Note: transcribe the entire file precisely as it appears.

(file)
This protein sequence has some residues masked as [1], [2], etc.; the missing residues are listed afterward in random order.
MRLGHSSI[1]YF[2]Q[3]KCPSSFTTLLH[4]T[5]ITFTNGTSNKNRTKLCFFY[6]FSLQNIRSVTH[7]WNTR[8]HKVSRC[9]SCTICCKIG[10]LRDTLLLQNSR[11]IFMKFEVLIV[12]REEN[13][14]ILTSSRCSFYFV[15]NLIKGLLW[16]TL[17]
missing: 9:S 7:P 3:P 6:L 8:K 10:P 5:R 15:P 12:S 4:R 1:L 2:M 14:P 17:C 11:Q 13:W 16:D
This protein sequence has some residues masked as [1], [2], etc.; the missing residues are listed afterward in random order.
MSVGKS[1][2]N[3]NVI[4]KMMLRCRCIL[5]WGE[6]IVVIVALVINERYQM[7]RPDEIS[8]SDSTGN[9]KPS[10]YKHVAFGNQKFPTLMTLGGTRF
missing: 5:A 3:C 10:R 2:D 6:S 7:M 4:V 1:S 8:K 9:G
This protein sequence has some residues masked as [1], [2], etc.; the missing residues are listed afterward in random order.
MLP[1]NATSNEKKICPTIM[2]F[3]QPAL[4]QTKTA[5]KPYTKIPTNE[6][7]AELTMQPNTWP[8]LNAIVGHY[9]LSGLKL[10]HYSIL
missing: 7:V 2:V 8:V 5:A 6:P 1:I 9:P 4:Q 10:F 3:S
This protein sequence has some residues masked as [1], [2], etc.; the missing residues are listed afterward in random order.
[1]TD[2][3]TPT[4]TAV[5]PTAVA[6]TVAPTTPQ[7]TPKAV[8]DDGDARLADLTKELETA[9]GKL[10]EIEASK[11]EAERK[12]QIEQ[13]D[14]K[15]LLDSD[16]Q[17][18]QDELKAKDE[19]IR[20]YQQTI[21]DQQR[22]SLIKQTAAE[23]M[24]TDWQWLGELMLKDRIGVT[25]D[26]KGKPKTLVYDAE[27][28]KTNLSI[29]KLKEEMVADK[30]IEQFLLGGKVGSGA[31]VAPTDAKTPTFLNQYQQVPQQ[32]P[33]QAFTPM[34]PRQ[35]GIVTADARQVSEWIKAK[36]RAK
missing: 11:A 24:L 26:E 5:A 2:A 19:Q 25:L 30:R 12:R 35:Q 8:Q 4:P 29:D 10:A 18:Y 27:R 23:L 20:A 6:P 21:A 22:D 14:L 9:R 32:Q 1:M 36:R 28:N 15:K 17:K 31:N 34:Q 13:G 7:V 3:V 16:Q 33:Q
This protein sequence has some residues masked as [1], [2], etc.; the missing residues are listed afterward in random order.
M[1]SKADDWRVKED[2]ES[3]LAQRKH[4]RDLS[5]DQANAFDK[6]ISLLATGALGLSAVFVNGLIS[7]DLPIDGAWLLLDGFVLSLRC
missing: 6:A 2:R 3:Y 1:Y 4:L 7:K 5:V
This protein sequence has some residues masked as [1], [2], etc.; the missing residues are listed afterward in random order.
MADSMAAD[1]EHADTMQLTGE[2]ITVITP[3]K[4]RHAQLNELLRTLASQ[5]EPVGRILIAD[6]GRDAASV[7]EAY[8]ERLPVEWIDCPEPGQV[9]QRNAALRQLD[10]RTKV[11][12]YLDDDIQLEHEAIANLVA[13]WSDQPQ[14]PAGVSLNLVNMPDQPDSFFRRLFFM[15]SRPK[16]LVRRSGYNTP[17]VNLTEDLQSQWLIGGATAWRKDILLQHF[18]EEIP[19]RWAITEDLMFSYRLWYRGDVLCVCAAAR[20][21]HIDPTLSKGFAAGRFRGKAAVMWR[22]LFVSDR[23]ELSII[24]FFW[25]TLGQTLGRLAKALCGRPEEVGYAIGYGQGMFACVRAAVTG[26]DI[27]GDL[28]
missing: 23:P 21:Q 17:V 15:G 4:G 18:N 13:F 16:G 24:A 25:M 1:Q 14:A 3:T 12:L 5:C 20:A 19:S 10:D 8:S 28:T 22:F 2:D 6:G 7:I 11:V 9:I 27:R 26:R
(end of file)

This protein sequence has some residues masked as [1], [2], etc.; the missing residues are listed afterward in random order.
MRLGHSSI[1]YF[2]Q[3]KCPSSFTTLLH[4]T[5]ITFTNGTSNKNRTKLCFFY[6]FSLQNIRSVTH[7]WNTR[8]HKVSRC[9]SCTICCKIG[10]LRDTLLLQNSR[11]IFMKFEVLIV[12]REEN[13][14]ILTSSRCSFYFV[15]NLIKGLLW[16]TL[17]
missing: 9:S 7:P 3:P 6:L 8:K 10:P 5:R 15:P 12:S 4:R 1:L 2:M 14:P 17:C 11:Q 13:W 16:D
This protein sequence has some residues masked as [1], [2], etc.; the missing residues are listed afterward in random order.
MSVGKS[1][2]N[3]NVI[4]KMMLRCRCIL[5]WGE[6]IVVIVALVINERYQM[7]RPDEIS[8]SDSTGN[9]KPS[10]YKHVAFGNQKFPTLMTLGGTRF
missing: 5:A 3:C 10:R 2:D 6:S 7:M 4:V 1:S 8:K 9:G
This protein sequence has some residues masked as [1], [2], etc.; the missing residues are listed afterward in random order.
MLP[1]NATSNEKKICPTIM[2]F[3]QPAL[4]QTKTA[5]KPYTKIPTNE[6][7]AELTMQPNTWP[8]LNAIVGHY[9]LSGLKL[10]HYSIL
missing: 7:V 2:V 8:V 5:A 6:P 1:I 9:P 4:Q 10:F 3:S
This protein sequence has some residues masked as [1], [2], etc.; the missing residues are listed afterward in random order.
[1]TD[2][3]TPT[4]TAV[5]PTAVA[6]TVAPTTPQ[7]TPKAV[8]DDGDARLADLTKELETA[9]GKL[10]EIEASK[11]EAERK[12]QIEQ[13]D[14]K[15]LLDSD[16]Q[17][18]QDELKAKDE[19]IR[20]YQQTI[21]DQQR[22]SLIKQTAAE[23]M[24]TDWQWLGELMLKDRIGVT[25]D[26]KGKPKTLVYDAE[27][28]KTNLSI[29]KLKEEMVADK[30]IEQFLLGGKVGSGA[31]VAPTDAKTPTFLNQYQQVPQQ[32]P[33]QAFTPM[34]PRQ[35]GIVTADARQVSEWIKAK[36]RAK
missing: 11:A 24:L 26:E 5:A 2:A 19:Q 25:L 30:R 12:R 35:Q 8:Q 4:P 29:D 10:A 18:Y 27:R 23:L 20:A 6:P 21:A 22:D 14:L 9:R 32:Q 1:M 36:R 28:N 15:K 17:K 31:N 34:Q 13:G 7:V 3:V 16:Q 33:Q
This protein sequence has some residues masked as [1], [2], etc.; the missing residues are listed afterward in random order.
M[1]SKADDWRVKED[2]ES[3]LAQRKH[4]RDLS[5]DQANAFDK[6]ISLLATGALGLSAVFVNGLIS[7]DLPIDGAWLLLDGFVLSLRC
missing: 6:A 2:R 3:Y 1:Y 4:L 7:K 5:V
This protein sequence has some residues masked as [1], [2], etc.; the missing residues are listed afterward in random order.
MADSMAAD[1]EHADTMQLTGE[2]ITVITP[3]K[4]RHAQLNELLRTLASQ[5]EPVGRILIAD[6]GRDAASV[7]EAY[8]ERLPVEWIDCPEPGQV[9]QRNAALRQLD[10]RTKV[11][12]YLDDDIQLEHEAIANLVA[13]WSDQPQ[14]PAGVSLNLVNMPDQPDSFFRRLFFM[15]SRPK[16]LVRRSGYNTP[17]VNLTEDLQSQWLIGGATAWRKDILLQHF[18]EEIP[19]RWAITEDLMFSYRLWYRGDVLCVCAAAR[20][21]HIDPTLSKGFAAGRFRGKAAVMWR[22]LFVSDR[23]ELSII[24]FFW[25]TLGQTLGRLAKALCGRPEEVGYAIGYGQGMFACVRAAVTG[26]DI[27]GDL[28]
missing: 23:P 21:Q 17:V 15:G 4:G 18:N 13:F 16:G 24:A 25:M 1:Q 14:A 3:T 12:L 5:C 20:A 19:S 10:D 8:S 28:T 22:F 2:D 6:G 7:I 11:V 9:I 27:R 26:R